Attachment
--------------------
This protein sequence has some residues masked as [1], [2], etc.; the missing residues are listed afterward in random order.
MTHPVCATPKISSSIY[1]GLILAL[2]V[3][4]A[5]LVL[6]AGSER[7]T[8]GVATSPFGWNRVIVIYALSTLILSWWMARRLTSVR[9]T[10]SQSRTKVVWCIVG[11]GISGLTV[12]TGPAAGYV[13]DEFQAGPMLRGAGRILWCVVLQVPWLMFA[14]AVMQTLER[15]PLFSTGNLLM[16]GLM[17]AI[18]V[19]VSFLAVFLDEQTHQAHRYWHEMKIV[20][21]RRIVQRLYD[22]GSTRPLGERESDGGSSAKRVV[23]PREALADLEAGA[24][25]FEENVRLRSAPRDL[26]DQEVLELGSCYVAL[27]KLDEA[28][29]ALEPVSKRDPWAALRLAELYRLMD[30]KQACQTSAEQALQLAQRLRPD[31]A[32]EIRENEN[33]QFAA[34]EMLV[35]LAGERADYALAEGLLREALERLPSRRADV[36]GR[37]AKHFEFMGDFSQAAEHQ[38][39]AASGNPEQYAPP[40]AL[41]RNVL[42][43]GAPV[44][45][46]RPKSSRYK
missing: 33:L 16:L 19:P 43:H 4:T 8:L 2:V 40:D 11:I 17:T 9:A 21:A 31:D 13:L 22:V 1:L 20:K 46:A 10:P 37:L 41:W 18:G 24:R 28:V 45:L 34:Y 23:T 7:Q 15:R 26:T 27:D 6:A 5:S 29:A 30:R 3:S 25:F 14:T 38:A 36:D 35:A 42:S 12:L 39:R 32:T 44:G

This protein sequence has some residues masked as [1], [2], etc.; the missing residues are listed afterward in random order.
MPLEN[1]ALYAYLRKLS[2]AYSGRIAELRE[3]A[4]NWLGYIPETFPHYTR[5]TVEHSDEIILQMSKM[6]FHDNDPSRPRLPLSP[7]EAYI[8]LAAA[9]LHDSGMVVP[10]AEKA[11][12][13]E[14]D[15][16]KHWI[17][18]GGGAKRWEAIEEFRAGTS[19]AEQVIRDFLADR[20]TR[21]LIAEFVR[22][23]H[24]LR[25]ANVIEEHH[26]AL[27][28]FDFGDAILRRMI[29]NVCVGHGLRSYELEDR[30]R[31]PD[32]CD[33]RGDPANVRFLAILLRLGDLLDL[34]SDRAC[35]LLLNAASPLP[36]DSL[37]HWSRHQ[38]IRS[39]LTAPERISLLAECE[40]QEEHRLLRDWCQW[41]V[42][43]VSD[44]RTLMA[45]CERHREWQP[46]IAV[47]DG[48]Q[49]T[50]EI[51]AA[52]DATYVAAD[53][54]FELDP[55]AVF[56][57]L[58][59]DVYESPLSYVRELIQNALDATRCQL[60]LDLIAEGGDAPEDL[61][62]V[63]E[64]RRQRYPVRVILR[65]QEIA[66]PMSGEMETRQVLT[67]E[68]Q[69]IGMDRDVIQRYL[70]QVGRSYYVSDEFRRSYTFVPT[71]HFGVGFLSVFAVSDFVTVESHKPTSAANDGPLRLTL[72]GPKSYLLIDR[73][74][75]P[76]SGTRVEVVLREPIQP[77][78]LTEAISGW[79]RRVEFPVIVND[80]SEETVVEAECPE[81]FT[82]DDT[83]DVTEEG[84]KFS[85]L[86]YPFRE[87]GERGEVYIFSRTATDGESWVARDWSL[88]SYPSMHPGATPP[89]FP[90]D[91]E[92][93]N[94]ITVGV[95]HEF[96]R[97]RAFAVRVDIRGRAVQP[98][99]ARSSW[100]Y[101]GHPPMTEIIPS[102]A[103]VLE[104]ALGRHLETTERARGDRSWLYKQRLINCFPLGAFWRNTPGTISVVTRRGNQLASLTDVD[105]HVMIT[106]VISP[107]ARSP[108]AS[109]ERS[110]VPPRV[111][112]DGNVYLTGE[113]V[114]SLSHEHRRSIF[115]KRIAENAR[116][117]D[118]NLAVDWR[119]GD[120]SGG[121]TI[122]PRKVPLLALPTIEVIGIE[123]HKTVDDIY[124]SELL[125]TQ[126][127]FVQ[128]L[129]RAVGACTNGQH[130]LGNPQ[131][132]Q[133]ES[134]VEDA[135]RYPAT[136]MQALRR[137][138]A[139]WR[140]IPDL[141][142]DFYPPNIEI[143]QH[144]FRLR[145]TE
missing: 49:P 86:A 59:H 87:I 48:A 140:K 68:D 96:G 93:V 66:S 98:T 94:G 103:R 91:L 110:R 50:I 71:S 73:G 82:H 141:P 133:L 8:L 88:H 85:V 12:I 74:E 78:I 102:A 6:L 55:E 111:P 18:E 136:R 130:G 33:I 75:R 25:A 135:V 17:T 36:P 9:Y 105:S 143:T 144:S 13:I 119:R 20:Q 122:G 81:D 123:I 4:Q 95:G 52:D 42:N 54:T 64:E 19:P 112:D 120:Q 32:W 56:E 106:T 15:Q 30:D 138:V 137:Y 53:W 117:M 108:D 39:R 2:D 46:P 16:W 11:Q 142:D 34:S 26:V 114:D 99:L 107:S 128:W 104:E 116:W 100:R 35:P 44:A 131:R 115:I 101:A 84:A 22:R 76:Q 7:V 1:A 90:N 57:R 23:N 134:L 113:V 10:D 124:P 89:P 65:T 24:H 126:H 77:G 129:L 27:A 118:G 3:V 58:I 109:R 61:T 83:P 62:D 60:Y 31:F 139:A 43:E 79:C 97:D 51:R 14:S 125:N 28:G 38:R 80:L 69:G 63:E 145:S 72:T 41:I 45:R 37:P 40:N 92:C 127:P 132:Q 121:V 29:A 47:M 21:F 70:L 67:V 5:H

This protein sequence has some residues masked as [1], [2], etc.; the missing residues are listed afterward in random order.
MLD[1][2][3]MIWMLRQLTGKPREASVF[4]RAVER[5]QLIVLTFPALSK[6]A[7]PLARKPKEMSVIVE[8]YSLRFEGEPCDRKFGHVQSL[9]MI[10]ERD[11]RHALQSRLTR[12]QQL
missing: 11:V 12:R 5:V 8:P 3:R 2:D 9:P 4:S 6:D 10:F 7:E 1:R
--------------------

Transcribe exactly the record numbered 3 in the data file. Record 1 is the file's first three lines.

This protein sequence has some residues masked as [1], [2], etc.; the missing residues are listed afterward in random order.
MLD[1][2][3]MIWMLRQLTGKPREASVF[4]RAVER[5]QLIVLTFPALSK[6]A[7]PLARKPKEMSVIVE[8]YSLRFEGEPCDRKFGHVQSL[9]MI[10]ERD[11]RHALQSRLTR[12]QQL
missing: 11:V 12:R 5:V 8:P 3:R 2:D 9:P 4:S 6:D 10:F 7:E 1:R